Advances in medicine have enabled people with long-standing congenital or acquired physical disabilities to live and live longer despite experiencing 4-13 potentially life-limiting secondary conditions per year.  For this reason, consideration of end-of-life care needs will become progressively complex for increasing numbers of adults with multiple severe disabling conditions as well as their families, paid support workers and clinicians.  The combined effect of age-related changes coupled with disability, and aged or absent parents, may increase complexity in managing end-of-life care for this group. While end-of-life care should be readily accessible for this group, as indeed palliative care is increasingly touted as 'everyone’s business', [3-4] the care needs of people with significant physical disabilities arguably adds an additional layer of complexity to such care. Factors such as past experiences of disenfranchisement, prejudice and devaluation, reduced self-determination, very specific disability related co-morbidities, reduced family support and communication difficulties may place people with disabilities at heightened vulnerability during this period. 
Indeed, recent research focusing on perceptions of people with serious physical disabilities toward Advance Care Planning (i.e. plans around future healthcare) found that the influence of past medical encounters and episodes of discrimination impacted on willingness to make care decisions, with participants expressing a lack of trust in medical practitioners to have their best interests at heart.  Calls for appropriate and sensitive end-of-life care which considers the needs of people with long-standing physical disabilities have been heard but not addressed for more than a decade.  Some reasons for this might be societal taboo around conversations about death and dying and/or paid support workers or families feeling uncomfortable talking about such issues with the person with disability. 
An essential starting point to redress this shortfall is to examine the complexity of needs and issues facing people with long-standing physical disability, and the challenges for family members as well as paid support workers. Given that most people with serious and long-standing physical disability tend to reside in supported disability accommodation it is vital to determine the needs and experiences of paid support staff in addition to those of the individual and their family members. These staff are often involved directly or in an incidental role in discussions or events surrounding end-of-life care and decisions about when to seek medical care for potentially life-threatening conditions.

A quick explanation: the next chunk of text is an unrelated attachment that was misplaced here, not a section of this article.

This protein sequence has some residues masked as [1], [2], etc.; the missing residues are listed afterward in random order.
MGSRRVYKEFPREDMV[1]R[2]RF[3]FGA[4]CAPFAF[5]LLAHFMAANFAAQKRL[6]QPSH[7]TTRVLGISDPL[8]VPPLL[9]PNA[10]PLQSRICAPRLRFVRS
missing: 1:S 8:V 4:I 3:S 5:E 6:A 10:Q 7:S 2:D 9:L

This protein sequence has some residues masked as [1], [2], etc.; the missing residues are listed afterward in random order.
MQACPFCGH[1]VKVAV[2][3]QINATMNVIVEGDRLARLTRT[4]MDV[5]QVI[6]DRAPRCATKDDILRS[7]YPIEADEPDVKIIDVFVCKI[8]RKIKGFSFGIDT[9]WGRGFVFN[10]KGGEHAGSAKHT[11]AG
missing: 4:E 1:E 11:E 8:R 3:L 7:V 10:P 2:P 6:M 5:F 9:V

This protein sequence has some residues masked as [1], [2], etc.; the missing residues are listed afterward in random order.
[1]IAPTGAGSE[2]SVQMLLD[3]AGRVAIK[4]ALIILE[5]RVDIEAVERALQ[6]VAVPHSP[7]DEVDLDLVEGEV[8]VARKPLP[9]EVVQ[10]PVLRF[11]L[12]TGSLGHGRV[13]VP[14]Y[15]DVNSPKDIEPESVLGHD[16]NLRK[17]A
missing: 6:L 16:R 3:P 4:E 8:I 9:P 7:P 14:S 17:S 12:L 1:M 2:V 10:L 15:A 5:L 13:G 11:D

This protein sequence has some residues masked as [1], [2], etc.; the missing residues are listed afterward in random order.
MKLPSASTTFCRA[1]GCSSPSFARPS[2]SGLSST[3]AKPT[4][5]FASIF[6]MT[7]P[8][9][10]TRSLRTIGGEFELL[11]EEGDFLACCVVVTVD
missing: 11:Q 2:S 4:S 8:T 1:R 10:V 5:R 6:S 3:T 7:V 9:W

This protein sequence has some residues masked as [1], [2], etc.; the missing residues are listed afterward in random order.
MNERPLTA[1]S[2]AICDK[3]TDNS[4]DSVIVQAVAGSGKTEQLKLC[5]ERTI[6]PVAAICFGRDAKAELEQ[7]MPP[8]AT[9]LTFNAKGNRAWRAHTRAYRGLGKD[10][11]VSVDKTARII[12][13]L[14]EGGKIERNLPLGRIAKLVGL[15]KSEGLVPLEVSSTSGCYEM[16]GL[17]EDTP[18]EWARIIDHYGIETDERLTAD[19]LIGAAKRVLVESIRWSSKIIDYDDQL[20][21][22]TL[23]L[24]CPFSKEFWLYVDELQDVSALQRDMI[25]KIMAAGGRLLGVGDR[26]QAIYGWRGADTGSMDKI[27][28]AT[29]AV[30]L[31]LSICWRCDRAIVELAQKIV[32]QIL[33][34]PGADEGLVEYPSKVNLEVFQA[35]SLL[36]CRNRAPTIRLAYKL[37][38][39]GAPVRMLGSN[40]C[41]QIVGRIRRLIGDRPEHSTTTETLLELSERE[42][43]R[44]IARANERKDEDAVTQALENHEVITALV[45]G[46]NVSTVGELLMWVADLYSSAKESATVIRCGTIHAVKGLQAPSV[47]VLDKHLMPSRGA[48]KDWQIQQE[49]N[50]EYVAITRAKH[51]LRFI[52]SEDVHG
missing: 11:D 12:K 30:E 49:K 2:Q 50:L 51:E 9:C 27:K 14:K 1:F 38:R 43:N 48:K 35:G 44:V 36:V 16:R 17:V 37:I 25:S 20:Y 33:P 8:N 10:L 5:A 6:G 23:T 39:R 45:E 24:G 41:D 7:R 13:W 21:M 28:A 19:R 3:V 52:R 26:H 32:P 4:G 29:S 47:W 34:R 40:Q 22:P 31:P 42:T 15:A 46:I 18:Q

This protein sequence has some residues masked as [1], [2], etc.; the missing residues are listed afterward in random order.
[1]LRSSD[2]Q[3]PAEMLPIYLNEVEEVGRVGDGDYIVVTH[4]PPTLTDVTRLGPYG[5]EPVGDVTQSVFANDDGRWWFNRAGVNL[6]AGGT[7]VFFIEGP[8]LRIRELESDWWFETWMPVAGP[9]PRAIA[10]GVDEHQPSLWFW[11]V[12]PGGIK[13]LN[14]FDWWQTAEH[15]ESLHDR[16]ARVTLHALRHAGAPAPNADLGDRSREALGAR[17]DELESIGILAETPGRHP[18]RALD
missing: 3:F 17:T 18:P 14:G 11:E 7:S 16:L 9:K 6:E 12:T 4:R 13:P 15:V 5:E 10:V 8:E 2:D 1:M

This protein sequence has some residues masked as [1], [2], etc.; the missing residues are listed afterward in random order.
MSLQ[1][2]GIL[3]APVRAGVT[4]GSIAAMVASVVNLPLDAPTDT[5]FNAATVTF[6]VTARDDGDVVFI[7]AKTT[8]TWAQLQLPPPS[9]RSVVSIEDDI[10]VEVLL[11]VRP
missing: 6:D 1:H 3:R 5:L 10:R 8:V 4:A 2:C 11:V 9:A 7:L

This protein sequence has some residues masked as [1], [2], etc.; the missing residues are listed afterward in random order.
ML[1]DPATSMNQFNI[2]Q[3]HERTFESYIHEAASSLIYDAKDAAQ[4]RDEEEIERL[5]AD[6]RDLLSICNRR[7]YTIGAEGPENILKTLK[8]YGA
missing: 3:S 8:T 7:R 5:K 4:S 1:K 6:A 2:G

Issues impacting end-of-life care for people with cognitive impairment such as intellectual disability  and dementia  have been well documented. Similarly there has been some work examining experiences of people with neurological disorders such as Parkinson’s Disease  and Motor Neurone Disease,  yet comparatively little is known about issues for people with long-standing congenital or acquired physical disabilities such as cerebral palsy, traumatic spinal cord injury, or acquired brain injury. While there is some emerging work focusing on perceptions of Advance Care Planning among people with physical disabilities  to the best of our knowledge there is no research which has focused on end-of-life care needs.
Our team based in the College of Nursing and Health Sciences at Flinders University, including lead researcher Dr Ruth Walker, Associate Professor Pammi Raghavendra (both from Disability and Community Inclusion) along with Kim Devery, Dr Deidre Morgan and Deb Rawlings (Palliative and Supportive Services) have recently been awarded a Flinders Foundation Health Seed Grant to explore the specific needs of people with physical disabilities who are at the end-of-life, as well as the needs of their families and the support staff who help care for them. Through a series of personal interviews and focus groups, our team will investigate the physical, psychological, social and spiritual needs of people with long-standing disabilities as they approach end-of-life. Disability support staff will be asked about the main issues and barriers to the provision of proper care, and family carers will be interviewed about the needs of the patients and their own needs as end-of-life approaches.
Our research will help inform appropriate and sensitive palliative and end-of-life care which considers the needs of people with long-standing physical disabilities, their families and disability support staff.
If you would like more information about this study, please contact email@example.com
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Dr Ruth Walker, Head of Teaching Section (Applied Gerontology) and Senior Lecturer (Disability and Community Inclusion), College of Nursing and Health Sciences, Flinders University